1. Somsen GA, van Rijn C, Kooij S, Bem RA, Bonn D. Small droplet aerosols in poorly ventilated spaces and SARS-CoV-2 transmission. Lancet Respir Med. 2020 May 27. PubMed: https://pubmed.gov/32473123. Full-text: https://doi.org/10.1016/S2213-2600(20)30245-9 (Outstanding) | Doors and windows open! Important study, analyzing droplet production due to coughs and speech by measuring the droplet size distribution, travel distance and velocity, and the airborne time in relation to the level of air ventilation (no ventilation, mechanical ventilation only, and mechanical ventilation supported by the opening of an entrance door and a small window). In the best ventilated room, after 30 s the number of droplets had halved, whereas with no ventilation this took about 5 min!


  1. Boulware DR, Pullen MF, Bangdiwala AS, et al. A Randomized Trial of Hydroxychloroquine as Postexposure Prophylaxis for Covid-19. N Engl J Med. 2020 Jun 3:NEJMoa2016638. PubMed: https://pubmed.gov/32492293. Full-text: https://doi.org/10.1056/NEJMoa2016638 (Outstanding) | In total, 821 asymptomatic participants were randomized to receive hydroxychloroquine or placebo within 4 days after exposure (88% with a high-risk exposure). Incidence of confirmed SARS-CoV-2 was 11.8% with CQ and 14.3% with placebo. Side effects were more common with hydroxychloroquine than with placebo (40.1% vs. 16.8%), but no serious adverse reactions were reported. This is bad news because after high-risk or moderate-risk exposure to Covid-19, HCQ did not prevent infection when used as postexposure prophylaxis within 4 days after exposure.


  1. Day T, Gandon S, Lion S, et al. On the evolutionary epidemiology of SARS-CoV-2. Curr Biol 2020, June 11. Full-text: https://www.ncbi.nlm.nih.gov/pmc/articles/PMC7287426
    (Outstanding) | Outstanding essay about what little is currently known about the evolution of SARS-CoV-2. At present, there is a lack of compelling evidence that any existing variants impact the progression, severity, or transmission of COVID-19 in an adaptive manner. The authors discuss the potential evolutionary routes that SARS-CoV-2 might take and dispel some of the current misinformation that is circulating in the media.


  1. Major J, Crotta S, Llorian M, et al. Type I and III interferons disrupt lung epithelial repair during recovery from viral infection. 2020 Jun 11:eabc2061. PubMed: https://pubmed.gov/32527928. Full-text: https://doi.org/10.1126/science.abc2061 (Outstanding) | Key message: Interferon may be helpful during early infection and harmful at later stages. IFN-λ mainly signals in epithelia, inducing localized antiviral immunity, and has a key role in the reduction of epithelial proliferation and differentiation during lung repair. In animal and cell experiments, the authors show that IFN-induced p53 directly reduces epithelial proliferation and differentiation, increasing disease severity and susceptibility to bacterial superinfections. Excessive or prolonged IFN production may aggravate viral infection by impairing lung epithelial regeneration.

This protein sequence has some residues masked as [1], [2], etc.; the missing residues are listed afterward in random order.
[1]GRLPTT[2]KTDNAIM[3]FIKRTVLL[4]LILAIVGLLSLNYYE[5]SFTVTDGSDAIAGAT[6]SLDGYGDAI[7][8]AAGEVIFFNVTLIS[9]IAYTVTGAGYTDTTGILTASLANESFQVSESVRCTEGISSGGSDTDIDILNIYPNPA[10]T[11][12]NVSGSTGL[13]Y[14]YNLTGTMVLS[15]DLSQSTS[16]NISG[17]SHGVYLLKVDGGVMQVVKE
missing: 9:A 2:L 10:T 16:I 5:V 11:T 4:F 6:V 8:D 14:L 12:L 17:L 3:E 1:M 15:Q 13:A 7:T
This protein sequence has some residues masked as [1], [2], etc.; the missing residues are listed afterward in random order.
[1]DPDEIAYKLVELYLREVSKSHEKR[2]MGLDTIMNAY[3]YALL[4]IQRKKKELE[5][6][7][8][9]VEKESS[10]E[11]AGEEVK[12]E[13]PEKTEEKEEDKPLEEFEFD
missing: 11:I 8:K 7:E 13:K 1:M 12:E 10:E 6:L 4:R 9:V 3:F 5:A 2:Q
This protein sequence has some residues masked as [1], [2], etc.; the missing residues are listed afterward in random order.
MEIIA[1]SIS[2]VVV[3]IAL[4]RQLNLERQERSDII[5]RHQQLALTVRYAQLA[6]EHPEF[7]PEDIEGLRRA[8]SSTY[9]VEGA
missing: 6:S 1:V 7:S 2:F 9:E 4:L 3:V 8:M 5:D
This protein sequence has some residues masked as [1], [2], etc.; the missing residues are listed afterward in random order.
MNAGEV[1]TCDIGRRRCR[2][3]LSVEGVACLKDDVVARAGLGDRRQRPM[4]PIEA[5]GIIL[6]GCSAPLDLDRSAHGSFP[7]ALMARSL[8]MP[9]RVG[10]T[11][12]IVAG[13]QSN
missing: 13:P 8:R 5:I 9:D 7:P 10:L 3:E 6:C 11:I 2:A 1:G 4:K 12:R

1. Pfeifer M, Ewig S, Voshaar T, et al. Position Paper for the State-of-the-Art Application of Respiratory Support in Patients with COVID-19. Respiration. 2020 Jun 19:1-21. PubMed: https://pubmed.gov/32564028. Full-text: https://doi.org/10.1159/000509104 (Outstanding) | Important statements including observations about the pathophysiology of acute respiratory failure (ARF). Pulmonary damage in advanced COVID-19 often differs from acute respiratory distress syndrome (ARDS). Two types (type L and type H) are differentiated, corresponding to early- and late-stage lung damage. This differentiation should be taken into consideration in respiratory support. Based on current knowledge, inhalation therapy, nasal high-flow therapy (NHF), continuous positive airway pressure (CPAP), or non-invasive ventilation (NIV) can be performed without an increased risk of infection to staff if PPE is provided. In ARF, NIV should be carried out in an intensive care unit or a comparable setting by experienced staff. If the ARF progresses under CPAP/NIV, intubation should be implemented without delay in patients who do not have a “do not intubate”.


  1. Bouhaddou M, Memon D, Meyer B, et al. The Global Phosphorylation Landscape of SARS-CoV-2 Infection. 2020 Jun 28:S0092-8674(20)30811-4. PubMed: https://pubmed.gov/32645325. Full-text: https://doi.org/10.1016/j.cell.2020.06.034 (Outstanding) | Nothing to do next weekend? Then read this incredible work of 66 pages (> 400 references!). In brief: proteomics approaches that globally quantify changes in protein abundance and phosphorylation represent a powerful tool to elucidate mechanisms of viral pathogenesis by providing a snapshot of how cellular pathways and processes are rewired upon infection. Using a quantitative mass spectrometry-based phosphoproteomics survey of SARS-CoV-2 infection in Vero E6 cells, the 78 (!) authors present the global phosphorylation and protein abundance landscape of SARS-CoV-2 infection, map phosphorylation changes to disrupted kinases and pathways, and use these profiles to find drugs with the potential to treat SARS-CoV-2 infection. In total, 87 compounds (10 FDA-approved drugs) were identified.